“There were thousands of local community-based organizations… coming together in different key cities and territories,” said Wiesner. “They are the ones who got out and delivered the vote.”

She stressed caution as well, stating that the signs in the news right now hint that Trump will not concede the Presidency. “We need to prevent his insistence in staying in power.”

“We need to be clear that women, nonbinary people, people of color, and working people were at the heads of these organizations,” Wiesner added, speaking to the community organizations that fought so hard to get out the vote. “We were and are unapologetic about our politics.”

“In this Biden-Harris victory, we need to be able to push the administration away from [war-related activities] and continue to push the movements around divestment,” she said, speaking to the divestment of ICE, police forces, and the power of the US military.

Medea Benjamin on Biden-Harris US Foreign Policy

Code Pink is not ready to let up the pressure on the US administration. (Image Credit: Code Pink)

“I’m the bummer in all of this,” Benjamin joked, before she began speaking to the risks of a Biden presidency without enough pressure on his foreign policy.

First, she spoke to the positives: rejoining the Paris Climate Accords, rejoining WHO, renewing the Stark Treaty with Russia, removing the Global Gag Rule, and rejoining the Iran Nuclear Deal.

One worry Benjamin has is Biden’s past of putting the US “at the head of the table” in his writings on US foreign policy. “We feminists think in more of a roundtable,” she said. She encouraged pressure on the Biden administration to reduce the US’s military presence abroad.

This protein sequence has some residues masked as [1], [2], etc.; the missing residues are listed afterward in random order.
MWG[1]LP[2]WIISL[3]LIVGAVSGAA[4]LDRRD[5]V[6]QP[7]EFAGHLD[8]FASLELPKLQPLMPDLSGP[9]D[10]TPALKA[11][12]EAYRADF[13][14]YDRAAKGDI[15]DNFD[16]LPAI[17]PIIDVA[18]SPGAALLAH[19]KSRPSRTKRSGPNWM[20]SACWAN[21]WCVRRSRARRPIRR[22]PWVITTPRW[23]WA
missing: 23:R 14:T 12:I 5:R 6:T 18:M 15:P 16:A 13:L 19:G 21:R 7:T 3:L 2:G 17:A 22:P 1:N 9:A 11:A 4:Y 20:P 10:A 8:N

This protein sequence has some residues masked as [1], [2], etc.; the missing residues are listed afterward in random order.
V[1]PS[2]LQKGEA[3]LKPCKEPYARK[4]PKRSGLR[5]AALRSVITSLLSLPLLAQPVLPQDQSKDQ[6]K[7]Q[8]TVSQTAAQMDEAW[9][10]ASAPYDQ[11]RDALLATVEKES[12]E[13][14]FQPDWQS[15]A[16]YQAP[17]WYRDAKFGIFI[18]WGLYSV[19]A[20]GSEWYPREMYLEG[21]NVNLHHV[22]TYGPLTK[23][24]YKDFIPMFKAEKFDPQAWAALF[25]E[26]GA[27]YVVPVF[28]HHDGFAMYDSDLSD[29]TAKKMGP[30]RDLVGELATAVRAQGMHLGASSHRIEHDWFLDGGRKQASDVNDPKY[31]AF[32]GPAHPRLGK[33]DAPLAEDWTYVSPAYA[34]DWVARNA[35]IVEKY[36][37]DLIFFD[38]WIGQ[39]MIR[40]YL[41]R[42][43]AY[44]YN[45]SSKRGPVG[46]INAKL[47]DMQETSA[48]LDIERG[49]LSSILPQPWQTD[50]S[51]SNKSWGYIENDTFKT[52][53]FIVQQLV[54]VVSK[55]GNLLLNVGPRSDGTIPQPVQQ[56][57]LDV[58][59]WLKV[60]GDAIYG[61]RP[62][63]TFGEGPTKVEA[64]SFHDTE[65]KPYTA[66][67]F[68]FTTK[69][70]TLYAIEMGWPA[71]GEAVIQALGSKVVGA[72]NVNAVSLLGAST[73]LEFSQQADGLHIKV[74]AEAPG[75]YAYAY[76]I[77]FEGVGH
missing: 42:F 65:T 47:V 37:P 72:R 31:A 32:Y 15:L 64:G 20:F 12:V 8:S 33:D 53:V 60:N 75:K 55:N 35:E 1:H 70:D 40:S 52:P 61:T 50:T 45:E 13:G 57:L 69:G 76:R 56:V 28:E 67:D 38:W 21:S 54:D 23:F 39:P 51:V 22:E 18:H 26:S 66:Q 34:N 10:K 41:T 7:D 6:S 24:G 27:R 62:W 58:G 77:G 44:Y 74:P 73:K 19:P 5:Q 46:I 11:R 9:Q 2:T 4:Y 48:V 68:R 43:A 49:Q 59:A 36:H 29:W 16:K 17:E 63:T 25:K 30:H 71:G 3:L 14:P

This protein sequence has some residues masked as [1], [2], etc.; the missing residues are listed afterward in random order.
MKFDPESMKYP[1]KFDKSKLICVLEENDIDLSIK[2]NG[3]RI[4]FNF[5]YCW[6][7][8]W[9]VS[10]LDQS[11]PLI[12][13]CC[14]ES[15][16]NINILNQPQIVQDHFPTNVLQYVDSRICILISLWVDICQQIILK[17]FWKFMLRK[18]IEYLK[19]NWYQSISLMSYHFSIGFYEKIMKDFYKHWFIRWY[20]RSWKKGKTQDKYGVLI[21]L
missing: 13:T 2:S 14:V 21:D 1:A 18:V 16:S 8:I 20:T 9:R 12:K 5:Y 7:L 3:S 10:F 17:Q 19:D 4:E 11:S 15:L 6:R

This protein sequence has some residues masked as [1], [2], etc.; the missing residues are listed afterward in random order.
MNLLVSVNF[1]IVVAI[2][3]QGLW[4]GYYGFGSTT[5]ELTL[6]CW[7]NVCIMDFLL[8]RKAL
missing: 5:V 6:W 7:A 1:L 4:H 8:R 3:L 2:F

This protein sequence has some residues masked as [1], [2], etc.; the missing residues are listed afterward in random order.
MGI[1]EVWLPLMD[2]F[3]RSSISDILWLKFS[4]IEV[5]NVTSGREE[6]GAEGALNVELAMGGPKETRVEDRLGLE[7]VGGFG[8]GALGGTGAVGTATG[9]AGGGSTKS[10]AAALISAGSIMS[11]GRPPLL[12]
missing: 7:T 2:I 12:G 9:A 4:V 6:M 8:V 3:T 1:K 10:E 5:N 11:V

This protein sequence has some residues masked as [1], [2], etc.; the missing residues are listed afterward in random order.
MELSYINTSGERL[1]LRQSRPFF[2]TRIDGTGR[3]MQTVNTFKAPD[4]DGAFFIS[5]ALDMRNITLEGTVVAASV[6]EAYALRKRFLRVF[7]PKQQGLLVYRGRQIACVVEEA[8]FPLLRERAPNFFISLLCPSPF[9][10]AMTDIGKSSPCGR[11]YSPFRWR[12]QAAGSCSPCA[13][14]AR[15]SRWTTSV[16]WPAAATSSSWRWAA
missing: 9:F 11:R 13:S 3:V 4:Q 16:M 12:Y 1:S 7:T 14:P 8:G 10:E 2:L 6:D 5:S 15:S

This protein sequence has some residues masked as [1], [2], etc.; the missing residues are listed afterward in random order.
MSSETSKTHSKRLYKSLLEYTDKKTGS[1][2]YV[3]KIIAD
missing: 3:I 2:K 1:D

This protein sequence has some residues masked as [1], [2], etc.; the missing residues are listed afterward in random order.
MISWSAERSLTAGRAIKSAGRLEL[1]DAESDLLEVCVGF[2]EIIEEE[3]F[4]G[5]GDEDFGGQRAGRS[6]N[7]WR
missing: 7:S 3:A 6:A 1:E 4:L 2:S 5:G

“I don’t see him, without pressure, doing anything to cut the Pentagon budget,” she concluded.

Diana Duarte on the Impact on Women and Feminism Abroad

Duarte opened her portion of the conversation by speaking to the Trump administration policies that have directly harmed women’s rights in the United States and abroad. “The best way the Biden administration can have an immediate impact is by reversing some of these harmful policies,” said Duarte.

“How can we compel Biden to break with the worst impulses of the past and chart a new course forward?” she asked.

Duarte hoped for a new approach that positions the US as an ally rather than an adversary around the world, using the example of economic sanctions—“Economic sanctions are just war by another name. They inflict collective pain to induce a certain result.” Duarte also pointed out that women and girls often face the heaviest burden under “economic attacks,” stating the devastation of American sanctions in Yemen, Cuba, and other areas around the world.

“We have to be ready to make clear the impact of these choices,” she finished.

Not Just A Glass Ceiling, But A Brick Wall

Ahn asked Gloria Steinem about the links between toxic masculinity and the military-industrial complex.

“The point of feminism is not about biology,” said Steinem. “It’s not about putting women into authority simply because we are women. It’s about a world view which undoes the beginning of every hierarchy by undoing the ideas of gender and race that form our hierarchies. It’s not enough to put a woman in power: It depends on her policies.”

The event closed with Ahn’s notes on her work to end the war in Korea. “It’s a seamless one-two punch of grassroots organizers and strategists,” she said. “This is a standing 70-year war, and we could be on the precipice of ending the longest war in US history.”

“Feminism perfects democracy,” she said.

In closing, Ahn stressed again the importance of putting pressure on the Biden administration from the beginning. We’ve won the main battle, but there is still so much work to be done to end the war.


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Author: Maggie May

Maggie May is a small business owner, author, and story-centric content strategist headquartered in Annapolis, MD and Philadelphia, PA. She has a passion for finding stories and telling them the way they're meant to be told.